3 Primary Types of Accounts Receivable Financing

If you’re looking for a powerful tool that will help you manage your cash flow without adding a lot of debt to your company, accounts receivable financing has to be on your radar as an option. There are three main ways it’s handled, but this flexible financing technique has been popular for hundreds of years for a reason. If you’re looking at your options for factoring arrangements, it helps to know the differences between them so you can choose the most efficient option for your business.

The most basic type of financing for receivables is traditional factoring. This situation involves turning over your accounts receivable to a factor who then advances you anywhere between 70 and 90 percent of the funds, depending on how long customers are estimated to take repaying, how large the accounts are, and how many separate account payments there are to manage. The factor then collects payments, deducts the advance and fees, and passes on the remainder.

Selective accounts receivable financing takes things a step further, giving the borrower control over which accounts get financed. This makes it easy to finance customers who will keep you waiting on payment while collecting directly from the ones who pay promptly. Sometimes, you can even get a 100 percent advance on the receivables, provided the fees are paid out of pocket.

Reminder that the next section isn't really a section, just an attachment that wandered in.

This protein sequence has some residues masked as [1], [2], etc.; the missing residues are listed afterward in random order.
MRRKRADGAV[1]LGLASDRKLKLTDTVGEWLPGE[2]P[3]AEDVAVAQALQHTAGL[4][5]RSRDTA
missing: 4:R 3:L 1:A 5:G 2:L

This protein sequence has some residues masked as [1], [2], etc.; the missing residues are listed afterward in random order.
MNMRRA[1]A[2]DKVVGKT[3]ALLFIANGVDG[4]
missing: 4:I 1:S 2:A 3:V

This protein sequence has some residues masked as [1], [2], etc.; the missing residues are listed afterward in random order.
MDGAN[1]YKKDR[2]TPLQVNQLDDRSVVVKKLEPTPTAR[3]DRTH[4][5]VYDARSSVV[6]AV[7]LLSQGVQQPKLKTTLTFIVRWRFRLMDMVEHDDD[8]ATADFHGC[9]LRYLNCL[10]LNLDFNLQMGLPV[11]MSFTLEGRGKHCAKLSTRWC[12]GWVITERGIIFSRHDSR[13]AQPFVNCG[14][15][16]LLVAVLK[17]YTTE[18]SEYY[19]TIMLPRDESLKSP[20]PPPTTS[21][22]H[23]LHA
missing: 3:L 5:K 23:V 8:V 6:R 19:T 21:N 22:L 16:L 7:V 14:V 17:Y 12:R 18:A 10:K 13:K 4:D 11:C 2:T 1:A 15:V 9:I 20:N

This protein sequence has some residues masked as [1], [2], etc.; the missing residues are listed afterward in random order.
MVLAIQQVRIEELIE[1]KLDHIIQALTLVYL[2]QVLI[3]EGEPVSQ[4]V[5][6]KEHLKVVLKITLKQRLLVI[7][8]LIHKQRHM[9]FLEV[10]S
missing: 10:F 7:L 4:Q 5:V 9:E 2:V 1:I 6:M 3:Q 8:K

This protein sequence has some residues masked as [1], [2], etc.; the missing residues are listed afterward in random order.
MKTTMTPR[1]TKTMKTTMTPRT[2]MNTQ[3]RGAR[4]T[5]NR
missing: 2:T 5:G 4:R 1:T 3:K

The last form of financing for your receivables is the one that usually has the highest fees, but it’s also an ongoing process that gives you access to credit as you need it, with constant adjustments too the amount available based on the state of your assets and payments. This format is used to create an on-balance-sheet credit solution you can count on whenever you need it, so you always have a credit draw when opportunity knocks.

Understanding when to use each of these options requires research and testing, so don’t be surprised if it takes one or two tries to get the right combination of lender and accounts receivable financing structure. Once you do find the right balance for your company, managing your ongoing cash flow needs will get a lot easier, because you will always have access to the cash you need for outgoing commitments, even when your customers are taking a little longer than usual sending their payments. As a piece of your credit portfolio, this financial instrument provides you with a guarantee you can tap into money you are owed when you need it.

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